Inhibition of anthrax lethal toxin-induced cytolysis of RAW264.7 cells by celastrol.

Chapelsky S, Batty S, Frost M, Mogridge J - PLoS ONE (2008)

Celastrol is not a potent inhibitor of the proteasome in vitro.(A) The chymotrypsin-like (black bars), caspase-like (white bars), and trypsin-like (grey bars) activities of purified 26S proteasome were assessed in the presence or absence of celastrol or MG132. (B) The chymotrypsin-like activity of purified 20S proteasome was assessed in the presence or absence of celastrol or MG132. (C) The chymotrypsin-like activity of the proteasome in RAW264.7 cell lysate was assessed in the presence or absence of celastrol or MG132. Values represent the means of three experiments±SEM.
© Copyright Policy
Related In: Results  -  Collection

Show All Figures
getmorefigures.php?uid=PMC2170518&req=5

pone-0001421-g004: Celastrol is not a potent inhibitor of the proteasome in vitro.(A) The chymotrypsin-like (black bars), caspase-like (white bars), and trypsin-like (grey bars) activities of purified 26S proteasome were assessed in the presence or absence of celastrol or MG132. (B) The chymotrypsin-like activity of purified 20S proteasome was assessed in the presence or absence of celastrol or MG132. (C) The chymotrypsin-like activity of the proteasome in RAW264.7 cell lysate was assessed in the presence or absence of celastrol or MG132. Values represent the means of three experiments±SEM.
Mentions: We next assessed whether celastrol inhibited the proteolytic activity of the proteasome. The 26S proteasome is a large multi-subunit complex consisting of a 20S barrel-shaped core complex and two 19S regulatory complexes [36]. The regulatory complexes ensure that only ubiquitylated proteins access the inside of the barrel where the proteolytic sites reside. The proteasome exhibits three distinct proteolytic activities, chymotrypsin-like, trypsin-like, and caspase-like, which can be assayed individually using fluorogenic substrates [37]. The chymotrypsin-like site is thought to be the most important of the three, although the trypsin-like and caspase-like activities must also be inhibited to reduce the degradation of most proteins by 50% [37]. We mixed purified 26S proteosome with the fluorogenic substrate N-succinyl-Leu-Leu-Val-Tyr-7-amido-4-methylcoumarin (Suc-LLVY-AMC) to measure chymotrypsin-like activity; t-butoxycarbonyl-Leu-Arg-Arg-7-amido-4-methylcoumarin (Boc-LRR-AMC) to measure trypsin-like activity; or acetyl-L-norleucyl-L-prolyl-L-norleucyl-L-aspartyl-methylcoumarylamide (Ac-nLPnLD-AMC) to measure caspase-like activity. Whereas MG132 inhibited cleavage of the three substrates, neither 3 µM nor 10 µM celastrol was able to inhibit cleavage of the substrates by the 26S proteasome (Fig. 4A). Celastrol showed some inhibitory activity against the chymotryptic acivity of the 20S proteasome at 10 µM, but not at 3 µM (Fig. 4B), a concentration that was sufficient to cause the accumulation of ubiquitylated proteins in vivo (Fig. 2B). To test further whether celastrol inhibited proteasome activity, we incubated RAW264.7 cell lysates with Suc-LLVY-AMC. MG132 reduced the rate of cleavage of this substrate, but celastrol exhibited little inhibitory activity (Fig. 4C).

Bottom Line: Celastrol did not prevent cleavage of mitogen activated protein kinase kinase 1, a cytosolic target of the toxin, indicating that it did not inhibit the uptake or catalytic activity of lethal toxin.We found that celastrol inhibited the proteasome-dependent degradation of proteins in RAW264.7 cells, but only slightly inhibited proteasome-mediated cleavage of fluorogenic substrates in vitro.This work identifies celastrol as an inhibitor of lethal toxin-mediated macrophage lysis and suggests an inhibitory mechanism involving inhibition of the proteasome pathway.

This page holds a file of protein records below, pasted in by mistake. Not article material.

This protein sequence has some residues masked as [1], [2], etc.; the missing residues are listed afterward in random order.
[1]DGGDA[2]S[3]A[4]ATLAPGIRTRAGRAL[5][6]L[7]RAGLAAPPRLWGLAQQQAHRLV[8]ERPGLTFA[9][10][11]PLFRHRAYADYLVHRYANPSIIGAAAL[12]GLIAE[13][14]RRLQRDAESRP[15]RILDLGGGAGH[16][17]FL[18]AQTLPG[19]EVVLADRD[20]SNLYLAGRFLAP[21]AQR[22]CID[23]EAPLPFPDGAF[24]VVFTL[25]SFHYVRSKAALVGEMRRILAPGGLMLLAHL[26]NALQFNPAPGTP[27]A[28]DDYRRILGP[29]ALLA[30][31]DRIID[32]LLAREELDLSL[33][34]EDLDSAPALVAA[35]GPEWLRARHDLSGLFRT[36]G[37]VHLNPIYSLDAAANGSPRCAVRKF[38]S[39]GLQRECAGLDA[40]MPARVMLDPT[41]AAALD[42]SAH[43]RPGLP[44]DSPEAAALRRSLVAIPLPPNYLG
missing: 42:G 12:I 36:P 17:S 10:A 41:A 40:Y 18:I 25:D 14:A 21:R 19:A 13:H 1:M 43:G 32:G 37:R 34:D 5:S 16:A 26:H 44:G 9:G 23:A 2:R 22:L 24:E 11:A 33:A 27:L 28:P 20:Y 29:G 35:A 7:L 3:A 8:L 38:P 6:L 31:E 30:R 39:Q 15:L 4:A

View Article: PubMed Central - PubMed

Affiliation: Department of Laboratory Medicine and Pathobiology, University of Toronto, Toronto, Ontario, Canada.

ABSTRACT

Background: Bacillus anthracis is the bacterium responsible for causing anthrax. The ability of B. anthracis to cause disease is dependent on a secreted virulence factor, lethal toxin, that promotes survival of the bacteria in the host by impairing the immune response. A well-studied effect of lethal toxin is the killing of macrophages, although the molecular mechanisms involved have not been fully characterized.

Methodology/principal findings: Here, we demonstrate that celastrol, a quinone methide triterpene derived from a plant extract used in herbal medicine, inhibits lethal toxin-induced death of RAW264.7 murine macrophages. Celastrol did not prevent cleavage of mitogen activated protein kinase kinase 1, a cytosolic target of the toxin, indicating that it did not inhibit the uptake or catalytic activity of lethal toxin. Surprisingly, celastrol conferred almost complete protection when it was added up to 1.5 h after intoxication, indicating that it could rescue cells in the late stages of intoxication. Since the activity of the proteasome has been implicated in intoxication using other pharmacological agents, we tested whether celastrol blocked proteasome activity. We found that celastrol inhibited the proteasome-dependent degradation of proteins in RAW264.7 cells, but only slightly inhibited proteasome-mediated cleavage of fluorogenic substrates in vitro. Furthermore, celastrol blocked stimulation of IL-18 processing, indicating that celastrol acted upstream of inflammasome activation.

Conclusions/significance: This work identifies celastrol as an inhibitor of lethal toxin-mediated macrophage lysis and suggests an inhibitory mechanism involving inhibition of the proteasome pathway.

Show MeSH
Related in: MedlinePlus